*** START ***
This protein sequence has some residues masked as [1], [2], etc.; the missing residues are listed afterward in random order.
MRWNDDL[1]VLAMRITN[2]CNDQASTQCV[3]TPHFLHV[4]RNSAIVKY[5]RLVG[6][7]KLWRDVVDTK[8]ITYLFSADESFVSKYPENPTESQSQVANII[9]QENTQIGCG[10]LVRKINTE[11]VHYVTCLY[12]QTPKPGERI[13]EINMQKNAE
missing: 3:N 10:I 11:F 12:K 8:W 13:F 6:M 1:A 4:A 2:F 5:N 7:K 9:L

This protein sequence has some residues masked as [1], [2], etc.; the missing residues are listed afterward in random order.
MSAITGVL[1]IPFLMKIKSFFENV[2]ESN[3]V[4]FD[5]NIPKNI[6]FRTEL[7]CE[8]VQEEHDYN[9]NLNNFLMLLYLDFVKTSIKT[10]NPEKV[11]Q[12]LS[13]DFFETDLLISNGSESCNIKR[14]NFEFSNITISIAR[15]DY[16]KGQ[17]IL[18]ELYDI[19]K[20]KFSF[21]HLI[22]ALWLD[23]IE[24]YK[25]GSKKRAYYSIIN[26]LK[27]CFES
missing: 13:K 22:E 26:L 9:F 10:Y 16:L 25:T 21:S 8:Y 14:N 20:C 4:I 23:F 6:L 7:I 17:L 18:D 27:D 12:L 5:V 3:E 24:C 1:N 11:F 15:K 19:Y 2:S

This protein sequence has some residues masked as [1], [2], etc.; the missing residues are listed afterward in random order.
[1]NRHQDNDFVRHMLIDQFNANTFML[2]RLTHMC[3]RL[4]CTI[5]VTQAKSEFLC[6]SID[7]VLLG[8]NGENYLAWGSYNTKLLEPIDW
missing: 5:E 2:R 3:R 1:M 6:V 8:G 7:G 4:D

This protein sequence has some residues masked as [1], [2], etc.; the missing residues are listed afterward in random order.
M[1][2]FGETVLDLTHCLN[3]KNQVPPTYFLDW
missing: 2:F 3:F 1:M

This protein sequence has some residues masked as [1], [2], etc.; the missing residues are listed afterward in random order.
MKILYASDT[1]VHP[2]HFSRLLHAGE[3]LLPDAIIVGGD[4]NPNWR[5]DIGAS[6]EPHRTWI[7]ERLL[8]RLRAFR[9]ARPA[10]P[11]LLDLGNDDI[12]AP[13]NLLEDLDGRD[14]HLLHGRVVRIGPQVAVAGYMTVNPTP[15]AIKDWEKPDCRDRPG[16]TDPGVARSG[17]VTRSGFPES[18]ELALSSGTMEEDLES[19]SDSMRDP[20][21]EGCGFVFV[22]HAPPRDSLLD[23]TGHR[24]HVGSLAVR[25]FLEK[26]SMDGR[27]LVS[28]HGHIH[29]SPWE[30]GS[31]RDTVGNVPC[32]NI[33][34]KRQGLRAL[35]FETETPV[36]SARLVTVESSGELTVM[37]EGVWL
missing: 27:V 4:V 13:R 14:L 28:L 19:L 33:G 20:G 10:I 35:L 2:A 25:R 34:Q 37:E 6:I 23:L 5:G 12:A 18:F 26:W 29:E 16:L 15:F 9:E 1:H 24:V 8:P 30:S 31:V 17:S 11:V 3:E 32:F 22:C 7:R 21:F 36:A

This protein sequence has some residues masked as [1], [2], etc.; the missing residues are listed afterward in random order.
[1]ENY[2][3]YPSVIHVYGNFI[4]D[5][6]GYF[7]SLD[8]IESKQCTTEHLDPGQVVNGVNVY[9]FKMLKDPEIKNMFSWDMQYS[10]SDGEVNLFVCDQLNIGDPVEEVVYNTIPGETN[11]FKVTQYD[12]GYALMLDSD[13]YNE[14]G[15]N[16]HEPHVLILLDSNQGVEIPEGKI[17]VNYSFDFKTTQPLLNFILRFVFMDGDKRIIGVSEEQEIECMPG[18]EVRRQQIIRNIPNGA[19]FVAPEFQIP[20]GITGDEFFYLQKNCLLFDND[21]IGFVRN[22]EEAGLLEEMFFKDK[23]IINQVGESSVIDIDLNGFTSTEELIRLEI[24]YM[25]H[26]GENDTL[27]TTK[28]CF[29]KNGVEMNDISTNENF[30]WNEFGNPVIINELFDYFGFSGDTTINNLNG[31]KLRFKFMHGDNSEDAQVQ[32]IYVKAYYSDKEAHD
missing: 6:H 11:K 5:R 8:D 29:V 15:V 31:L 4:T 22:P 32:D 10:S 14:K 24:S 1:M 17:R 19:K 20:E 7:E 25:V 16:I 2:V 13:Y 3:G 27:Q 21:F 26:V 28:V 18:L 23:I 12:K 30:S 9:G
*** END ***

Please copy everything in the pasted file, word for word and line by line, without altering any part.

This protein sequence has some residues masked as [1], [2], etc.; the missing residues are listed afterward in random order.
MRWNDDL[1]VLAMRITN[2]CNDQASTQCV[3]TPHFLHV[4]RNSAIVKY[5]RLVG[6][7]KLWRDVVDTK[8]ITYLFSADESFVSKYPENPTESQSQVANII[9]QENTQIGCG[10]LVRKINTE[11]VHYVTCLY[12]QTPKPGERI[13]EINMQKNAE
missing: 3:N 10:I 11:F 12:K 8:W 13:F 6:M 1:A 4:A 2:F 5:N 7:K 9:L

This protein sequence has some residues masked as [1], [2], etc.; the missing residues are listed afterward in random order.
MSAITGVL[1]IPFLMKIKSFFENV[2]ESN[3]V[4]FD[5]NIPKNI[6]FRTEL[7]CE[8]VQEEHDYN[9]NLNNFLMLLYLDFVKTSIKT[10]NPEKV[11]Q[12]LS[13]DFFETDLLISNGSESCNIKR[14]NFEFSNITISIAR[15]DY[16]KGQ[17]IL[18]ELYDI[19]K[20]KFSF[21]HLI[22]ALWLD[23]IE[24]YK[25]GSKKRAYYSIIN[26]LK[27]CFES
missing: 13:K 22:E 26:L 9:F 10:Y 16:L 25:T 21:S 8:Y 14:N 20:C 4:I 23:F 6:L 7:I 17:L 18:D 27:D 12:L 5:V 3:E 24:C 1:N 11:F 15:K 19:Y 2:S

This protein sequence has some residues masked as [1], [2], etc.; the missing residues are listed afterward in random order.
[1]NRHQDNDFVRHMLIDQFNANTFML[2]RLTHMC[3]RL[4]CTI[5]VTQAKSEFLC[6]SID[7]VLLG[8]NGENYLAWGSYNTKLLEPIDW
missing: 5:E 2:R 3:R 1:M 6:V 8:G 7:G 4:D

This protein sequence has some residues masked as [1], [2], etc.; the missing residues are listed afterward in random order.
M[1][2]FGETVLDLTHCLN[3]KNQVPPTYFLDW
missing: 2:F 3:F 1:M

This protein sequence has some residues masked as [1], [2], etc.; the missing residues are listed afterward in random order.
MKILYASDT[1]VHP[2]HFSRLLHAGE[3]LLPDAIIVGGD[4]NPNWR[5]DIGAS[6]EPHRTWI[7]ERLL[8]RLRAFR[9]ARPA[10]P[11]LLDLGNDDI[12]AP[13]NLLEDLDGRD[14]HLLHGRVVRIGPQVAVAGYMTVNPTP[15]AIKDWEKPDCRDRPG[16]TDPGVARSG[17]VTRSGFPES[18]ELALSSGTMEEDLES[19]SDSMRDP[20][21]EGCGFVFV[22]HAPPRDSLLD[23]TGHR[24]HVGSLAVR[25]FLEK[26]SMDGR[27]LVS[28]HGHIH[29]SPWE[30]GS[31]RDTVGNVPC[32]NI[33][34]KRQGLRAL[35]FETETPV[36]SARLVTVESSGELTVM[37]EGVWL
missing: 27:V 4:V 13:R 14:L 28:L 19:L 33:G 20:G 10:I 35:L 2:A 25:R 34:Q 37:E 6:I 23:L 5:G 12:A 18:F 26:W 29:E 16:L 15:F 9:E 1:H 24:V 8:P 30:S 31:V 17:S 11:V 3:E 32:F 22:C 7:R 21:F 36:A

This protein sequence has some residues masked as [1], [2], etc.; the missing residues are listed afterward in random order.
[1]ENY[2][3]YPSVIHVYGNFI[4]D[5][6]GYF[7]SLD[8]IESKQCTTEHLDPGQVVNGVNVY[9]FKMLKDPEIKNMFSWDMQYS[10]SDGEVNLFVCDQLNIGDPVEEVVYNTIPGETN[11]FKVTQYD[12]GYALMLDSD[13]YNE[14]G[15]N[16]HEPHVLILLDSNQGVEIPEGKI[17]VNYSFDFKTTQPLLNFILRFVFMDGDKRIIGVSEEQEIECMPG[18]EVRRQQIIRNIPNGA[19]FVAPEFQIP[20]GITGDEFFYLQKNCLLFDND[21]IGFVRN[22]EEAGLLEEMFFKDK[23]IINQVGESSVIDIDLNGFTSTEELIRLEI[24]YM[25]H[26]GENDTL[27]TTK[28]CF[29]KNGVEMNDISTNENF[30]WNEFGNPVIINELFDYFGFSGDTTINNLNG[31]KLRFKFMHGDNSEDAQVQ[32]IYVKAYYSDKEAHD
missing: 6:H 11:K 5:R 8:D 29:V 15:V 31:L 4:T 22:P 32:D 10:S 14:K 24:S 1:M 17:R 19:K 20:E 7:E 25:V 16:I 2:V 13:Y 3:G 27:Q 21:F 26:V 28:V 18:L 23:I 12:K 30:S 9:G